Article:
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Reading Into Film : With his UCI students, visiting professor Josa Agustin is examining the problems of translating one artistic language to another, literature to cinema. As a Mexican screenwriter and author, he's uniquely qualified to lead the study, his first book in English.

October 25, 1995|DENNIS McLELLAN | TIMES STAFF WRITER

He's considered one of the leading Latin American writers of the late 20th Century.

Once dubbed "L'enfant terrible" of contemporary Mexican letters, Josa Agustin published two novels and his autobiography by age 22. Three decades later, the award-winning author has written 11 more fiction and nonfiction books that address the political, social and ethnic problems of Mexico.

So what's Agustin doing teaching a class on Mexican cinema at UC Irvine?

Agustin, in fact, not only studied film at the National University of Mexico in the 1960s, but he has more than a dozen screenplays to his credit, many of which were turned into well-known Mexican movies. He has even directed experimental films and one theatrical release.

As a distinguished visiting professor in UCI's Department of Spanish and Portuguese, Agustin is tapping his expertise to teach a graduate course on Mexican literature and cinema this quarter.

And his grad students, who are analyzing the translation of nine books into films, have an extra incentive for doing well in the course. Their best essays will be included in a book, "Literature and Cinema in Mexico," to be published next year in the United States by the University of California Press and in Mexico by Editorial Planeta.

As part of his appointment at UCI, Agustin is editing the students' work and writing an introduction to the book (his first written in English).

"We found out that there are not many books, if any, on the problems of translation from one artistic language to the other," explains Agustin, 51.

In his introduction, Agustin will "discuss the main differences between the artistic languages: which books can be done [on film], which can't, and why." Or put another way, he says: "Sometimes literature wins, and sometimes cinema wins.

"I think that the books which have more literary density--works that are dealing with a lot of reflections, with very specific literary metaphors, with word play, etcetera--are always more difficult to adapt."

Agustin says Mexico has a long tradition of translating novels into film, dating back to the earliest days of sound.

The course is not dealing with films that have had wide distribution in the United States, such as "Like Water for Chocolate," but rather popular Mexican films produced between the '30s and '90s.

Among the titles his students are examining is "Vamonos con Pancho Villa" ("Let's Go With Pancho Villa"), Rafael Munoz's 1931 novel about the Mexican revolution, which was made into a film directed by Fernando de Fuentes in 1935.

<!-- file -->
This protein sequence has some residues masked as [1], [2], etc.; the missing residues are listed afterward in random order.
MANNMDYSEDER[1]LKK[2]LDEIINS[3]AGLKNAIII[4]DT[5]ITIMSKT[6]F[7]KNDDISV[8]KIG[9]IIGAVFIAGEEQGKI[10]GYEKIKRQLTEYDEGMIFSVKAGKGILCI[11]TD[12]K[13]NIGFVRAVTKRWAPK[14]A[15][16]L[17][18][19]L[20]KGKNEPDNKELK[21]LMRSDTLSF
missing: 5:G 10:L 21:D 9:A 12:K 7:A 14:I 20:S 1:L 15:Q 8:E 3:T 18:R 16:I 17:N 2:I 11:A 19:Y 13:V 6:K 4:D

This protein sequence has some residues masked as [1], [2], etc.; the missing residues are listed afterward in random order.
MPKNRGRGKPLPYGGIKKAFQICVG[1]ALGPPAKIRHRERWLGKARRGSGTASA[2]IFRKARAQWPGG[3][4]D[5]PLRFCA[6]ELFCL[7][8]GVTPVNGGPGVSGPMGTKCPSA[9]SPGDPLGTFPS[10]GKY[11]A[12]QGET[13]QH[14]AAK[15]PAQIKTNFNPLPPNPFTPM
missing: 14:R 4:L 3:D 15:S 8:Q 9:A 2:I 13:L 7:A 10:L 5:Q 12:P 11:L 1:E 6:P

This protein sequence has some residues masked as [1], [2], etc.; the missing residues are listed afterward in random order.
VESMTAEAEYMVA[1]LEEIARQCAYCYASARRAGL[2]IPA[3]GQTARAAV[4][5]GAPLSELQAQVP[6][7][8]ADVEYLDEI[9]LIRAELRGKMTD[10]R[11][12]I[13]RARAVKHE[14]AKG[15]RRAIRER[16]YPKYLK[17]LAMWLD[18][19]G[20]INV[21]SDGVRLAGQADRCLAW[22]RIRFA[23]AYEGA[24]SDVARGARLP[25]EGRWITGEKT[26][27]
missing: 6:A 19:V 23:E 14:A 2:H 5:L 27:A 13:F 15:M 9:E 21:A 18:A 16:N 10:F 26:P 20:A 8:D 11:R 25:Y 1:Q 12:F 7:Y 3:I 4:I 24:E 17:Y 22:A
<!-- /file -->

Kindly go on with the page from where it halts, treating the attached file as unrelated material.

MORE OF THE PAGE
"It's a classic," Agustin says. "In fact, the film is much better than the novel."

Another, "Ensayo de un crimen" ("Rehearsal of a Crime"), is a 1944 novel by Rodolfo Usigli that was made into a 1955 film directed by Luis Bunuel.

The film, Agustin says, was freely adapted from the novel. "It's a great book and a great film. It shows what a very creative director can do when they are not too close to the book."

Agustin, who lives in Cuautla, a small town 60 miles south of Mexico City, is winding up a two-quarter appointment at UCI, which began last spring when he taught two classes: "Recent Literature in Mexico" (from 1968 to the present) and "Literature and Counterculture in Mexico."

He has taught occasional classes at the University of Denver, the University of Iowa, the University of New Mexico and UCLA, but Agustin rarely teaches in Mexico. When he's home, he says, he spends most of his time writing.

Earlier this month, Agustin's sixth and most recent novel, "Dos horas de sol" ("Two Hours of Sunshine"), won France's prestigious Two Oceans Prize, which is given to outstanding works of literature in foreign countries. In addition to $6,000 in prize money, the recipient's book is published in France.

Agustin says "Two Hours of Sunshine" tells the story of two old friends who are journalists on assignment in Acapulco: "They plan to enjoy the sun, the night life and women, but as soon as they get there, a terrible hurricane falls in town and completely disrupts their plans, and they have to face several important questions about themselves, principally the problem of aging."

The novel, which was published in Mexico last December, has been bought by a Mexico City film company and, says Agustin, a screenplay is being written. Although Agustin sold several of his books to the movies in the '60s and '70s, none were produced.

The language, drug use or politically sensitive material in the novels ran afoul of strict governmental censorship of movies in Mexico. But, he says, censorship has since softened under pressure from the creative community, and he has high hopes that "Dos horas de sol" will make it to the screen.

*

The son of an airline pilot, Agustin grew up in a middle-class family in Acapulco. He began writing when he was 11. At 12, he was studying theater and at 14 he joined his first literary workshop.

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